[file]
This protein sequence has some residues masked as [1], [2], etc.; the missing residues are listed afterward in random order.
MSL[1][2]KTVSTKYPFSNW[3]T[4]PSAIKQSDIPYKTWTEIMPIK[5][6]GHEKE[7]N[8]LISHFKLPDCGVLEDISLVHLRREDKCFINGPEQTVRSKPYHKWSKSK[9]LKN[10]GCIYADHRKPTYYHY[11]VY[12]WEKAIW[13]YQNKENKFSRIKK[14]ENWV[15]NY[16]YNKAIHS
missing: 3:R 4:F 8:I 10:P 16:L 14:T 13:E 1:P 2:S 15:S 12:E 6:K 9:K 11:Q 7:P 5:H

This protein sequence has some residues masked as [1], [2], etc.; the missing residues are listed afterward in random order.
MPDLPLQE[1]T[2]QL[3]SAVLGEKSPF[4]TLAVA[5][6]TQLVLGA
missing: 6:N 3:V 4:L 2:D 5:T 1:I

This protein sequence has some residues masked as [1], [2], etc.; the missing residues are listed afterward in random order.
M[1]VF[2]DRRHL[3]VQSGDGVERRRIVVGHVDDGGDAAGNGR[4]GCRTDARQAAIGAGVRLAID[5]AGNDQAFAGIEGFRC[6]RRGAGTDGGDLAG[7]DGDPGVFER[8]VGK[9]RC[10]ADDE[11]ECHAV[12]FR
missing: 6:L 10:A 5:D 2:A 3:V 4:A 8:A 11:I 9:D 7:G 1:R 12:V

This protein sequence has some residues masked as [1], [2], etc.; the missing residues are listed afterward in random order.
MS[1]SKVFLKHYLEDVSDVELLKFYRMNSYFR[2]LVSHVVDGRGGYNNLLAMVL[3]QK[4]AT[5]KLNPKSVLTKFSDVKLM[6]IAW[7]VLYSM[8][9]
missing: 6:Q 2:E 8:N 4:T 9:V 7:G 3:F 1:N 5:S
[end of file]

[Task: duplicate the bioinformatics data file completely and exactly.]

This protein sequence has some residues masked as [1], [2], etc.; the missing residues are listed afterward in random order.
MSL[1][2]KTVSTKYPFSNW[3]T[4]PSAIKQSDIPYKTWTEIMPIK[5][6]GHEKE[7]N[8]LISHFKLPDCGVLEDISLVHLRREDKCFINGPEQTVRSKPYHKWSKSK[9]LKN[10]GCIYADHRKPTYYHY[11]VY[12]WEKAIW[13]YQNKENKFSRIKK[14]ENWV[15]NY[16]YNKAIHS
missing: 3:R 4:F 8:I 10:P 16:L 14:T 13:E 1:P 2:S 15:S 12:E 6:K 9:K 11:Q 7:P 5:H

This protein sequence has some residues masked as [1], [2], etc.; the missing residues are listed afterward in random order.
MPDLPLQE[1]T[2]QL[3]SAVLGEKSPF[4]TLAVA[5][6]TQLVLGA
missing: 6:N 3:V 4:L 2:D 5:T 1:I

This protein sequence has some residues masked as [1], [2], etc.; the missing residues are listed afterward in random order.
M[1]VF[2]DRRHL[3]VQSGDGVERRRIVVGHVDDGGDAAGNGR[4]GCRTDARQAAIGAGVRLAID[5]AGNDQAFAGIEGFRC[6]RRGAGTDGGDLAG[7]DGDPGVFER[8]VGK[9]RC[10]ADDE[11]ECHAV[12]FR
missing: 6:L 10:A 5:D 2:A 3:V 4:A 8:A 11:I 9:D 7:G 1:R 12:V

This protein sequence has some residues masked as [1], [2], etc.; the missing residues are listed afterward in random order.
MS[1]SKVFLKHYLEDVSDVELLKFYRMNSYFR[2]LVSHVVDGRGGYNNLLAMVL[3]QK[4]AT[5]KLNPKSVLTKFSDVKLM[6]IAW[7]VLYSM[8][9]
missing: 6:Q 2:E 8:N 4:T 9:V 7:G 3:F 1:N 5:S